North-Central Section - 54th Annual Meeting - 2020

Paper No. 23-10
Presentation Time: 11:15 AM


SEAMAN, Kailey M. and RIMMER, Susan M., School of Earth Systems and Sustainability, Southern Illinois University, 1259 Lincoln Dr., Carbondale, IL 62901

Vitrinite reflectance is the most commonly used method for measuring the thermal maturity of coals and shales; however, spectral fluorescence of liptinite macerals can be used in conjunction with vitrinite reflectance as an indicator of rank. Previous work on the Lower Kittanning Coal (Pennsylvanian) has shown variations in spectral fluorescence properties between liptinite macerals, and this study extends this work. The objective of this study was to assess the differences in fluorescence between various liptinite macerals with increasing rank within the Lower Kittanning Coal and other Pennsylvanian-age coals. This included establishing the average vitrinite reflectance (% Rr) for all samples and the average λmax (wavelength of maximum fluorescence intensity), relative λmax intensity, and Q (relative fluorescence intensity at 650 nm/ 500 nm) for samples with vitrinite reflectances between 0.5 and 1.3%. Liptinite macerals measured for spectral fluorescence included sporinite, cutinite, and resinite.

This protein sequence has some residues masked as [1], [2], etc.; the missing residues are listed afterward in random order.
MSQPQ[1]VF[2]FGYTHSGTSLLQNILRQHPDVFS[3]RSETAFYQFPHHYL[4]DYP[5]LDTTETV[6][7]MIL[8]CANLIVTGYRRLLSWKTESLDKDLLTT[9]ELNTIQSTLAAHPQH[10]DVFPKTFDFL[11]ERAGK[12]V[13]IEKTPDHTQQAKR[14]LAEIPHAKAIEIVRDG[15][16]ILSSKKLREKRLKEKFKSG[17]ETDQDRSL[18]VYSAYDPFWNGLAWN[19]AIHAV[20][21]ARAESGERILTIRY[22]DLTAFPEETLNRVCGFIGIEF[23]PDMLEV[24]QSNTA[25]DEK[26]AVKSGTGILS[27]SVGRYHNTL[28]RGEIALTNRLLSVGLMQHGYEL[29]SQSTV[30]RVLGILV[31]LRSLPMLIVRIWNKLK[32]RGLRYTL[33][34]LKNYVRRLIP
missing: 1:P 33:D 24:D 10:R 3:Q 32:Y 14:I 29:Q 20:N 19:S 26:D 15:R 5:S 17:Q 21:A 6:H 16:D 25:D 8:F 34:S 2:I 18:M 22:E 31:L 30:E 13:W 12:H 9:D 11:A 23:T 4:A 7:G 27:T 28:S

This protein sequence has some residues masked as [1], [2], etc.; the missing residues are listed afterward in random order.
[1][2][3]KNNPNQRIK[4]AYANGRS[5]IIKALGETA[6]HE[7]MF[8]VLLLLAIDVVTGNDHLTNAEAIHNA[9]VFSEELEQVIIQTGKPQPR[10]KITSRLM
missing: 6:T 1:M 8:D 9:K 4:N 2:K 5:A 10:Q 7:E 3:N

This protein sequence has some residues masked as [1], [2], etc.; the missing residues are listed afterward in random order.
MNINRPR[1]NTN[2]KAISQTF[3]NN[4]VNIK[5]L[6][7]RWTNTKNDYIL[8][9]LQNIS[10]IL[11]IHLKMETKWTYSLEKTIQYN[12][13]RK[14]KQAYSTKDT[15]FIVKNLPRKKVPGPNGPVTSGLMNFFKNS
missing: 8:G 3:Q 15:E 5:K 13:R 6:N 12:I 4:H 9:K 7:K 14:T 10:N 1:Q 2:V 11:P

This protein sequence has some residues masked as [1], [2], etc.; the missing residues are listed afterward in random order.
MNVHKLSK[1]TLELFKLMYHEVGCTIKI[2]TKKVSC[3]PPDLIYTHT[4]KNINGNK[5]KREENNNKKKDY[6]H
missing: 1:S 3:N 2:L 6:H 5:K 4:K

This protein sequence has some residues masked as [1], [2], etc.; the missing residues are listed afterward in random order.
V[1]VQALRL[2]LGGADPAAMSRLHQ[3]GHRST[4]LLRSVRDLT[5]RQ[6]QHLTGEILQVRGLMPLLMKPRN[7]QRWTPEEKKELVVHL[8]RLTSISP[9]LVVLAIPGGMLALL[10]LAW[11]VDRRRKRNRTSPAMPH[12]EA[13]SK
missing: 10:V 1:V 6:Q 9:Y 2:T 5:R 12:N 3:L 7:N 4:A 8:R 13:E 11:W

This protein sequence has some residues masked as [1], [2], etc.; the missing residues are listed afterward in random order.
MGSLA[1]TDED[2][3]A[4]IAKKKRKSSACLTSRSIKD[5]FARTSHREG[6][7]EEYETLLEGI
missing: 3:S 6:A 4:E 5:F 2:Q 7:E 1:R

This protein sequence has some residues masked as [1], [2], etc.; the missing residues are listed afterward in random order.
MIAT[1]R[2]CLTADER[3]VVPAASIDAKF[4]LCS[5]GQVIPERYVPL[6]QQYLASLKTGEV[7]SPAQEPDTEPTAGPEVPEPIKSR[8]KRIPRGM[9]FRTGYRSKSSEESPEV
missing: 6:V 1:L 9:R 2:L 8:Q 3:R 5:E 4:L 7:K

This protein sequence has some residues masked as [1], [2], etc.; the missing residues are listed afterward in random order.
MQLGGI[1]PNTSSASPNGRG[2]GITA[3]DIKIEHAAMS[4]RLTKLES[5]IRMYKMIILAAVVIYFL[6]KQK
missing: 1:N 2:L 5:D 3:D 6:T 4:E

Preliminary results show that all three liptinite maceral types show an increase in λmax with sporinite ranging from 567-642 nm, cutinite ranging from 570-662 nm, and resinite ranging from 553-616 nm. Resinite has a higher average relative λmax intensity, and lower λmax wavelength and Q compared to sporinite and cutinite in the Lower Kittanning Coal. Differences in spectral fluorescence properties may be influenced by changes in depositional environment and/or in plant precursors, the stage of development of the precursor materials, and their level of preservation, all of which could result in multiple populations of individual macerals.